Million-Dollar Renovation: 5 Reasons Why Mid-Century Modern Homes are More Expensive to Rehab

Why a million bucks to renovate a house, you ask? Well, in full disclosure, it cost more like $900,000 for this two-year down-to-studs Mid-Mod renovation in Orinda, California, but nonetheless that is still a pretty penny! Mid-Century Modern homes pose numerous unique challenges when renovating, and this Orinda design project offers several prime examples of how a Mid-Mod renovation can easily take more time and cost more money than you could ever imagine!

1. FLAT ROOF:

Mid-Mod homes have flat roofs, and because flat roofs can have poor drainage, water can pond causing leaks over time. Because of this, roofers will tell you it is best to get three layers of roofing membrane down... and three layers will cost you! In addition, because the Mid-Mods are flat and spread in most cases (vs. stacked), you'll need to cover more square footage. For example, a 4,000 SF single level home will need 4,000 SF of roofing, while a 4,000 SF two-story home may only require 2,000 SF of roofing. More SF = More $. And don't forget extra maintenance... with flat roofs it is more imperative to frequently remove debris that may accumulate. Unless you are doing this yourself, prepare to pay extra for that maintenance.

 Mid-Century Modern Flat Roof at 44 Tarry Lane in Orinda

Mid-Century Modern Flat Roof at 44 Tarry Lane in Orinda

2. LARGE WINDOWS:

In order to integrate the outdoors with the indoors, Mid-Mod homes often posses a multitude of windows and/or very large window panes. This is great for getting natural light and embracing views, but very costly when the time comes to replace them or even just clean them! For example. the grand sitting room pictured below has a whopping 18 windows in total! The largest of those is about 10'x12', which is 120 SF of glass! Windows of this size are very expensive to replace, and of course more windows = more money. Factor in a heftier window budget if you plan on replacing the aluminum and/or single-pane windows used in Mid-Mod original construction.

 Large Floor-to-Ceiling Windows at 44 Tarry Lane in Orinda

Large Floor-to-Ceiling Windows at 44 Tarry Lane in Orinda

 Large Windows at 44 Tarry Lane in Orinda

Large Windows at 44 Tarry Lane in Orinda

3. CENTRAL HVAC:

Many Mid-Century Modern homes were built utilizing radiant floor heat as the sole heat source. If the original radiant still works, many experts recommend servicing it and leaving it be (though if a leak pops up, you'll be cutting into the floor to fix it!). If you prefer to update systems to forced air and/or AC, you are in for a challenge! Where to put unattractive furnace and AC units, how to get ducting to all rooms, and how to efficiently heat a home with so many windows are some of the costly conundrums you'll face. This Orinda project stumped several HVAC subcontractors, and ultimately it required four separate heat sources; two gas furnaces, one electric ceiling mount heater, and radiant floor heat in the master bathroom. Be prepared for an upgrade in HVAC systems to be a confusing and costly endeavor! 

 Master Bathroom with Radiant Heated Floors at 44 Tarry Lane in Orinda

Master Bathroom with Radiant Heated Floors at 44 Tarry Lane in Orinda

4. LIGHTING

Due to the typical flat-roofed construction of Mid-Century Modern homes, it isn't possible to hide wiring for ceiling lights, nor is it possible to fit in recessed lighting. If you want recessed lighting, then you'll have to drop the ceiling to create room for the units. This was done in the great room of the Orinda project (photo below) because we had great ceiling height in that room, though lowering the ceiling cost a lot and meant sacrificing the original tongue-and-groove ceiling. Conversely, if ceilings are already low and you want to keep the T&G ceiling aesthetic, you can have wall sconces installed instead of ceiling lights. But be prepared to spend more on light fixtures; the master bedroom (below) required eight sconces to light properly vs. one overhead fixture. More fixtures = more $.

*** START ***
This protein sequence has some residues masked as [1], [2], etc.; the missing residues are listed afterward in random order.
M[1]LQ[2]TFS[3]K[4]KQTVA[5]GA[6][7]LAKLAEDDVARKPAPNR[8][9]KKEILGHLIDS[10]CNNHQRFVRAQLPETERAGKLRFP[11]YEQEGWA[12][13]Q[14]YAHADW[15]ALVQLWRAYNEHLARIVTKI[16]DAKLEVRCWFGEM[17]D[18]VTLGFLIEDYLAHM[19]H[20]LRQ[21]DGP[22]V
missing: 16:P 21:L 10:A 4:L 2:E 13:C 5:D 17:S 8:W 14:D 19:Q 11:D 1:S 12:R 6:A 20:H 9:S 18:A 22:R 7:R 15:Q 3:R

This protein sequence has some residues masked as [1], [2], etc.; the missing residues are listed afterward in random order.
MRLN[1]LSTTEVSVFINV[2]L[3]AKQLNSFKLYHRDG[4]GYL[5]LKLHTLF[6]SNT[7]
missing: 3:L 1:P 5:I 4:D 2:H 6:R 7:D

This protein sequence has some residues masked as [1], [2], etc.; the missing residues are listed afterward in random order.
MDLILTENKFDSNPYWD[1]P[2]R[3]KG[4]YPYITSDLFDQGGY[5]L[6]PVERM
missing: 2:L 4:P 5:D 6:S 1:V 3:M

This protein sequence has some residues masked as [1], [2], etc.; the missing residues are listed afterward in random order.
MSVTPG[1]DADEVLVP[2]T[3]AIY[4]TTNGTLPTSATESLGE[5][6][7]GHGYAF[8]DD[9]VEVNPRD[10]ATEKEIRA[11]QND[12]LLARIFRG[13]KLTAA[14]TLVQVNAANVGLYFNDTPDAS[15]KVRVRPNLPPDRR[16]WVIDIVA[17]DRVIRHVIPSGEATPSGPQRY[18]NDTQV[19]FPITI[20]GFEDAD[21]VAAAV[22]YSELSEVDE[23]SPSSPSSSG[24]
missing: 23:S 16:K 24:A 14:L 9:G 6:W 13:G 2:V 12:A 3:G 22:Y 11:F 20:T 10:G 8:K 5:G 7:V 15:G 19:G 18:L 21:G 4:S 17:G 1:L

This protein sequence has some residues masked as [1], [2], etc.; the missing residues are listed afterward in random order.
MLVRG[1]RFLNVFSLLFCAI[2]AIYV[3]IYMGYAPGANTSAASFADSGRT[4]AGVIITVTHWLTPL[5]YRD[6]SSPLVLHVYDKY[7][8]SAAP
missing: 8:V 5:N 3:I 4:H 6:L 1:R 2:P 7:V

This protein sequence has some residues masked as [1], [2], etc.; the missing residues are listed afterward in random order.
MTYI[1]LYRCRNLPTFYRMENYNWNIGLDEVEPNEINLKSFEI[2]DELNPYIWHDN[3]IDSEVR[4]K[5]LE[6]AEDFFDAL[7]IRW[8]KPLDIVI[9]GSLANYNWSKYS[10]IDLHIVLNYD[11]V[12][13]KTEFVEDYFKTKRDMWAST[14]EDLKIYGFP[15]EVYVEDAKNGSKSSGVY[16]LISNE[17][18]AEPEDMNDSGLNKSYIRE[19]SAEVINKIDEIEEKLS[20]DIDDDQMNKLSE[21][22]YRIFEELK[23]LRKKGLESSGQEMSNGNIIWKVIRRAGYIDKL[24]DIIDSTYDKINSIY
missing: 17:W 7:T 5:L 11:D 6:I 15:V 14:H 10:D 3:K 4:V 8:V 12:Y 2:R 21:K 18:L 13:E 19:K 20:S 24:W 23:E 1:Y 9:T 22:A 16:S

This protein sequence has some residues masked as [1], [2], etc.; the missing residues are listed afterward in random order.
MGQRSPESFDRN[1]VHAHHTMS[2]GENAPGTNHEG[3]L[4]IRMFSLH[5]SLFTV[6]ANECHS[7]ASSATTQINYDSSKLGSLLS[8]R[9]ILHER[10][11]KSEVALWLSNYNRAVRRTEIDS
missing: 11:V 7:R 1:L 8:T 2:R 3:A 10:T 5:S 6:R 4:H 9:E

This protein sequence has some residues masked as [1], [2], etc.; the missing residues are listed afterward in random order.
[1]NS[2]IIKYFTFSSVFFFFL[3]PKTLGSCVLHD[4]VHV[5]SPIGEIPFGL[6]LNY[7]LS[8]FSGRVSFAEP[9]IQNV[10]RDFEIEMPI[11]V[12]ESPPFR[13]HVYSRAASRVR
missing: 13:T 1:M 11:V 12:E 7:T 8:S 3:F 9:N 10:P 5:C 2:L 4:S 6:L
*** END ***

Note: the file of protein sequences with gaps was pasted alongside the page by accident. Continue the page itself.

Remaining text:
Recessed Lighting at 44 Tarry Lane in Orinda

Recessed Lighting at 44 Tarry Lane in Orinda

 Master Bedroom Lighting at 44 Tarry Lane in Orinda

Master Bedroom Lighting at 44 Tarry Lane in Orinda

5. STRUCTURAL 

In the same vein as roofing, the flat spread construction of Mid-Mod homes mean they have a larger footprint and thus require more foundation. If you buy a 4,000 SF single level 200'x20' home that needs a new perimeter foundation, you'll be paying for 440 linear feet. But if you buy a 4000 SF 100'x20' stacked house, you'll be paying for 240 linear feet of perimeter foundation. While we are oversimplifying it a bit, you get the picture... it'll cost more.

 Structural Images at 44 Tarry Lane in Orinda

Structural Images at 44 Tarry Lane in Orinda

Mid-Century Modern homes are currently in high demand throughout the Bay Area, and much of what is available for sale still needs serious updating. It is important that buyers and owners understand how the unique characteristics of Mid-Mod design can drive costs through the (flat) roof! But if you have your heart set on Mid-Mod, contact us and we will help you navigate buying, designing, staging and/or selling these very special properties.

If you'd like more information about this Orinda project, please visit www.44TarryLn.com. The magnificent property is currently listed for sale at the asking price of $2,598,000. 44 Tarry Lane will be open on Sunday, January 21st from 1pm-4pm.

By Jennifer Montague Clark, Home Co. President + Founder, jmclark@thehomecoinc.com